Keeping The Band Together

In recent weeks schools like Cincinnati, Akron, East Carolina, and FIU, among others have cut or announced plans to cut non-revenue sports due to budget problems that begin with their loss of Fall sports revenue. Others, like the entire California Collegiate Athletic Association, cut all Fall sports. That was more a matter of hiding behind the pandemic to deal with budgets woes. Still, non-revenue sports are in jeopardy like never before.

Could the team cuts like what happened at the other schools also happen at UCLA? Unlikely says Jarmond. “With respect to those other schools, those other schools are not UCLA. Again, I haven’t gotten into in-depth conversations yet, as far as the financial picture and what that all entails, but I wouldn’t imagine that it would impact those sports that are thriving and excelling in our whole portfolio. UCLA is about broad-based excellence and I intend to keep that tradition and move that forward.” A sigh of relief is about to be felt over at the LA Tennis Center.

Football. Period.

Whether Jarmond has packed or unpacked his boxes yet, something requires his immediate attention, and that is whether or not there will be a college football season and what it could look like due to the pandemic.

What looked like an impossibility a month ago, looks like a probability now, with some college football in some format schedule.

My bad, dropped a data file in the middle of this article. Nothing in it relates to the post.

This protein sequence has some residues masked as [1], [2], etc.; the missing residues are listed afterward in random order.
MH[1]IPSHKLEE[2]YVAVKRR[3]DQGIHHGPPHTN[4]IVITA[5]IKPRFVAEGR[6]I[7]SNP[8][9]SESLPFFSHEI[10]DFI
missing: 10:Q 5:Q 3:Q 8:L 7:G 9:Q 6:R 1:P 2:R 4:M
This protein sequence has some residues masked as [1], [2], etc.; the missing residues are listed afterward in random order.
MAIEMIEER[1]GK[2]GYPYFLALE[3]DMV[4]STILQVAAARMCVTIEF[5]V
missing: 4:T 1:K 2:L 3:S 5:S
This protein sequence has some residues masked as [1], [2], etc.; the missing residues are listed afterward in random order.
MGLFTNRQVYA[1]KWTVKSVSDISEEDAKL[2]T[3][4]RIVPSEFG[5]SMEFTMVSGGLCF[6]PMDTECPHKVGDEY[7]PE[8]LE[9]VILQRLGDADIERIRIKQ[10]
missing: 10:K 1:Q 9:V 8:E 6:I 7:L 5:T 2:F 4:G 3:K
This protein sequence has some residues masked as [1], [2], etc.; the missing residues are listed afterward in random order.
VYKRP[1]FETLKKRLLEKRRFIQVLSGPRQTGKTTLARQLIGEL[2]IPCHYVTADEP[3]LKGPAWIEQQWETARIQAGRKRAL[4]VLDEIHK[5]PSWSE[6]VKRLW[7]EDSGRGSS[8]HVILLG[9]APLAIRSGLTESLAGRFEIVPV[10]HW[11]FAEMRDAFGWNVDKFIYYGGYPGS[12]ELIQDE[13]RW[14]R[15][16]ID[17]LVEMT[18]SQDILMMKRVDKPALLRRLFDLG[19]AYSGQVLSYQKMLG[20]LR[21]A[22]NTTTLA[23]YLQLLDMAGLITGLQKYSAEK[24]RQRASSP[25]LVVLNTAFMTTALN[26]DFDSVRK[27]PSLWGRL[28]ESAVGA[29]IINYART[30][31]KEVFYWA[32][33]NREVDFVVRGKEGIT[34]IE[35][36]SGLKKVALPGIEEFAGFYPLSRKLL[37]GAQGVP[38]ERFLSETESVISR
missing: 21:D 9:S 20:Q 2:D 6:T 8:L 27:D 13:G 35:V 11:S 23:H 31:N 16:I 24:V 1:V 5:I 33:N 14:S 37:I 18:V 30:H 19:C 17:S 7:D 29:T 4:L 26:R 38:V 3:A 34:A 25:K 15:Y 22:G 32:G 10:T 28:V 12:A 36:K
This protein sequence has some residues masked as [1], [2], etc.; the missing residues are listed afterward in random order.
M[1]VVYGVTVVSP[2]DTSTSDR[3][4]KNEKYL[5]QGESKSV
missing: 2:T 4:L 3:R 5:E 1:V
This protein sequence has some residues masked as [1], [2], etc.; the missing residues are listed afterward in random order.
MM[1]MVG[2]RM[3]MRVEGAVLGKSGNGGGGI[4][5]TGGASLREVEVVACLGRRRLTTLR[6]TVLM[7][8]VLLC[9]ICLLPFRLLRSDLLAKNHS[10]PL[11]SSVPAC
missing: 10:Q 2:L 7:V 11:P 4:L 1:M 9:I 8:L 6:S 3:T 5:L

“I am hopefully optimistic. I am an optimistic person by nature. Obviously, you have to have models and contingencies if it does not go as planned. But I am cautiously optimistic and hopeful we will be playing Fall sports and football in the Fall.”

The Devil Is In The Details

The contingencies are the sticking point. Fifty states are at different stages of the virus, the curve, and the re-opening of their businesses and campuses. A few SEC schools are in “damn the torpedo” mode despite recent upticks in cases. They are, after all, the SEC and their fan base will tell you they will not be scared off by a virus. Other states, schools, and conferences are taking a more measured approach. But the time where the rubber meets the road is fast approaching. By any measure, whatever plan that goes in place needs to be recognized and absorbed by the end of June. That leaves us with the possibility that not everyone will be ready at the same time. Jarmond acknowledges the potential that the season starts without every school in place.

“I believe it depends on your numbers. Is it viable (to start the season without every team)? I think it is. It’s just a matter of how many schools are ready to play and compete in a safe and healthy manner. I don’t think you can rule anything out at this point. The bottom line to me is everything should be on the table to consider. This is not the time to be closed minded about how we return to work or how we return to competition.”